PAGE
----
I have been wondering about this for some time. What difference does carb distance from the head make on carb performance? for instance, my Trident originally has three AMAL 626's set up on a gantry that is then mounted on rubber tubes that mount over stubs that run into the head. I have replaced the Amals with PWK flat slide carbs and have gotten them reasonably dialed in, with the carbs set on the gantry but running individual cables from a coupling. The bike runs great, but I always wonder what it would be like if I had set it up without the gantry. The gantry adds about an inch of manifold piping to the whole setup. Have seen hot-rods with carb risers in the past, lifting a big four barrel three inches off of the manifold, but in the opposite my A65 has a 929 bolted right to the head. I wonder if this distance has any ill effects or benefits. A benefit that I can think of: more distance for turbulence to increase atomization and fuel/air mixture. Negative?I imagine that the longer distance could effect vacuum leading to weaker response time. I could imagine a snappier throttle. What do you guys think?
This is always a good topic. The general thinking seems to have been longer intake tract=better performance but there is a very real science behind tuning . I am most certain that factory specs were not set for performance , rather built as a compromise between performance and production costs . You might post on the performance board(if you haven't/I didn't check) you should get loads of tech ,those guys map their cams and know all sorts of terms that make my head hurt ....
One of my OT bikes has a long intake. It is a Honda Z50 that has been repowered with a chinese knock-off motor. The long intake is needed because there is an electric starter where the carb would have been on a "regular" motor.
I find it to be a little slow on throttle response. I think this is caused by having a volume of air/fuel mix in the intake that exceeds the displacement of the engine. I can only imagine that this effect is present when extending intakes on larger engines, only to a lesser degree.
Last edited by Ob1quixote; 11/07/1010:40 am.
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In addition to the information in TT's link, C. Taylor (MIT Press) has two books on I.C. engine performance. Familiar with a clarinet? The engine valve is acting like the reed, the intake length like the clarinet body. The longer the intake, the lower the pitch or resonance (RPM where pressure pulses help fill the cylinder). The larger the diameter of the pipe, the weaker the pressure pulses which is why throwing on big carbs generally hurts low end performance, but small carbs will hurt top end. Which is more important? Going to EFI this is less of a problem since the pressure wave is not needed to pull in the fuel to the intake stream.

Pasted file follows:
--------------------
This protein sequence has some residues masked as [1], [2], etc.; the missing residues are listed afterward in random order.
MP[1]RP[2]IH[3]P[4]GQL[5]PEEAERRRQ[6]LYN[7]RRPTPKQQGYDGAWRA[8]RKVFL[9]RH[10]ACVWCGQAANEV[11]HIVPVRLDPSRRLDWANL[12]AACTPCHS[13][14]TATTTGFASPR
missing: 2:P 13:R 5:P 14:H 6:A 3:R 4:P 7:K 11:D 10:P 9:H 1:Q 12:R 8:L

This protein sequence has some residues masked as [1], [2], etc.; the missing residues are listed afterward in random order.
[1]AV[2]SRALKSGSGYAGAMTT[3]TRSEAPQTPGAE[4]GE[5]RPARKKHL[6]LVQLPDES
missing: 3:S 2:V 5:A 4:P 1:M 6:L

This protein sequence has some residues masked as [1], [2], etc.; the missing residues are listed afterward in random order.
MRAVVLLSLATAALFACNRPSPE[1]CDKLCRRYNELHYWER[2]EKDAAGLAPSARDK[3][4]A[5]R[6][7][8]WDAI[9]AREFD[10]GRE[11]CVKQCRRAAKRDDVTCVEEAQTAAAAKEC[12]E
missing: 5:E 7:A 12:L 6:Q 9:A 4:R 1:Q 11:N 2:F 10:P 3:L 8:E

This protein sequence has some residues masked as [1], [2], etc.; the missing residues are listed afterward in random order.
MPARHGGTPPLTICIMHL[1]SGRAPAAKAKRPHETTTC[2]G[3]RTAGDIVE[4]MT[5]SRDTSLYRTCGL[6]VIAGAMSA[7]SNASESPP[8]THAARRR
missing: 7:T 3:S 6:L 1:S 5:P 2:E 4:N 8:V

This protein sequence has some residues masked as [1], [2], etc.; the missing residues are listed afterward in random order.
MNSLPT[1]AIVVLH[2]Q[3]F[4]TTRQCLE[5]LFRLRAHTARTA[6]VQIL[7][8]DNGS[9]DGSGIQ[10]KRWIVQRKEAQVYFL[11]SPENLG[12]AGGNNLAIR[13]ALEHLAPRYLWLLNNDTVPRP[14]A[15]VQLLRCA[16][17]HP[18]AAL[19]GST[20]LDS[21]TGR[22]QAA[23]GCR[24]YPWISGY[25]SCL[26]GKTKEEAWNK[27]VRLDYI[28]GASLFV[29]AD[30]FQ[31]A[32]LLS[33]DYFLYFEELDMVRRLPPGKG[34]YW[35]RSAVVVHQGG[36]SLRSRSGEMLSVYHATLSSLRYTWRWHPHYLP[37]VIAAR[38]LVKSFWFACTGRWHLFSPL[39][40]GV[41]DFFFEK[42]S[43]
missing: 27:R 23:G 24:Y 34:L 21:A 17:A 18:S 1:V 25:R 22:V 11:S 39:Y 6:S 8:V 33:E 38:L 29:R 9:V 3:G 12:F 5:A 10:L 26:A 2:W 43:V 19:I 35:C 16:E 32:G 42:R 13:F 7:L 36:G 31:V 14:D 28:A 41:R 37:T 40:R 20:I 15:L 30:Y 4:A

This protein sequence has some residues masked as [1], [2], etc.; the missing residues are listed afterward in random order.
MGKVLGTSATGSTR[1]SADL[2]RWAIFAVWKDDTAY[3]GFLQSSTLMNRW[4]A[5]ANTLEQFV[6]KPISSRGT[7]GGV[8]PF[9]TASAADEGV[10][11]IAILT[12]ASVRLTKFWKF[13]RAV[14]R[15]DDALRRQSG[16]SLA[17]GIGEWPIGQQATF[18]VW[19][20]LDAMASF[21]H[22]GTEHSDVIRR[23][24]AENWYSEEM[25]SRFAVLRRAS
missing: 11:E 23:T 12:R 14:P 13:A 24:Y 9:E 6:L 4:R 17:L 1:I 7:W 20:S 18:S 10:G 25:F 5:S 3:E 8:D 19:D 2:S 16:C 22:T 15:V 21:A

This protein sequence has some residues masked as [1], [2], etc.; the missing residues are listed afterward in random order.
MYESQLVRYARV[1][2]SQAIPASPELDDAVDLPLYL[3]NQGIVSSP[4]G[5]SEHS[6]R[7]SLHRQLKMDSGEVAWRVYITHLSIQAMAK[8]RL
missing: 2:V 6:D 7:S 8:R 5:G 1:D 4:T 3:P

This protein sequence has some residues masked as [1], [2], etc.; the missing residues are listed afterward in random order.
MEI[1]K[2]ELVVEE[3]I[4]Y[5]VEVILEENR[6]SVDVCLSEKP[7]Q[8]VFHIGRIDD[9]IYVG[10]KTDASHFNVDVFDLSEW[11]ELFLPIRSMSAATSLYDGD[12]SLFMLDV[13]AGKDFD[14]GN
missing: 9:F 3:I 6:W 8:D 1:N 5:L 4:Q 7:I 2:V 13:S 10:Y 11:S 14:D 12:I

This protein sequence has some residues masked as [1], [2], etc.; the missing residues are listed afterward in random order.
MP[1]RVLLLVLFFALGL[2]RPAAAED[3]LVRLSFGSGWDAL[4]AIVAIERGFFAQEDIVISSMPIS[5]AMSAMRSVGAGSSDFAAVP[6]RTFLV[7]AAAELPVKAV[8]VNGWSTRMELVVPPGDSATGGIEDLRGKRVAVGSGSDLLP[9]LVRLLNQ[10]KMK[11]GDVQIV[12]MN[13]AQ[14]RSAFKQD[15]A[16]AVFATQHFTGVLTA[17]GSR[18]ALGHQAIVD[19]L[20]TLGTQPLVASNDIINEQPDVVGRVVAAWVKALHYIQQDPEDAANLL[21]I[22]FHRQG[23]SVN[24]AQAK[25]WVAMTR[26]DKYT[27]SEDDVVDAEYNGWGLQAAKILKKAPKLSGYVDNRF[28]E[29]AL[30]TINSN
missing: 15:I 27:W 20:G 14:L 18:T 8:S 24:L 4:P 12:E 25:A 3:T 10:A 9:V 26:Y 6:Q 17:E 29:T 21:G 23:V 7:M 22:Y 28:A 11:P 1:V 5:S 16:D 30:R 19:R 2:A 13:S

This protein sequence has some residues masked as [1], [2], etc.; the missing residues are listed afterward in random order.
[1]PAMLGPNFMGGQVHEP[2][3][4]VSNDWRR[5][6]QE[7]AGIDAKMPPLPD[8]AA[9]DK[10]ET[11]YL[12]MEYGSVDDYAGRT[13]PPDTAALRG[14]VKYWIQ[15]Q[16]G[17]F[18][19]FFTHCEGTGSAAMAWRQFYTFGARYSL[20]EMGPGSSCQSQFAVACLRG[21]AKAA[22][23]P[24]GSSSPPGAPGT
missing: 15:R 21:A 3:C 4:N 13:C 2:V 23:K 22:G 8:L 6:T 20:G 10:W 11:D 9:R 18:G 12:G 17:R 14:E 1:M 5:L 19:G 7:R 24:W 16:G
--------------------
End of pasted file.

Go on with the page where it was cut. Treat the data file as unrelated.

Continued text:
As I have said on several occasions Im a big believer in inlet and exhaust tuning for race motorcycles anyway.
The exhaust calculation in mezporting in the link above posted by sisyphus is almost exactly the same as you will get in Blair or AG Bell.
The inlet calculation is the same as Vizard, Panic and Blair all except the 2nd resonance node where Blair gives a different result. I have no idea why.
I have inlets 13 inches long on my 500 twin norton race bike and notice no delays at all.
With respect to the Trident and other street bikes my preference would be first and formost
1. to mount the carbs flexibly with no possibilty of them fouling or touching the frame or other parts. Vibration leading to frothing and starvation is death to any high speed tuning. I would also place a good thermal insulating spacer between the carb and the head. You want to keep the carbs as cool as possible.
2. Once you are sure you have that right then personally my next step on a street bike would be to get good aircleaners fitted to preserve the motor.
And lastly I would tune for lenght. Make the distance just as long as you can make the inlet tract by either a spacer between the carb and head or by adding good shaped bellmouths. But I would not sacrifice 1 and 2 to do this. Generally you will find it is impossible to achieve the calculated lenghts within the room constraints of the frame and motor. From the little I have seen of Tridents this will be especially true because you have very little space.
If you really want to do this properly you should fine tune on a dyno.
I have a BSA 441 with an extended intake manifold and a 4+ inch long AMAL stack. Total distance from the intake valve to the stack opening is about 16.5 inches long. It is very responsive, starts easily and exhibits far more punch at lower RPM's than a standard set up. Chrysler pioneered long ram manifolds in the Sixties. The principals of ram tuning apply to m/c's as well. BSAJIP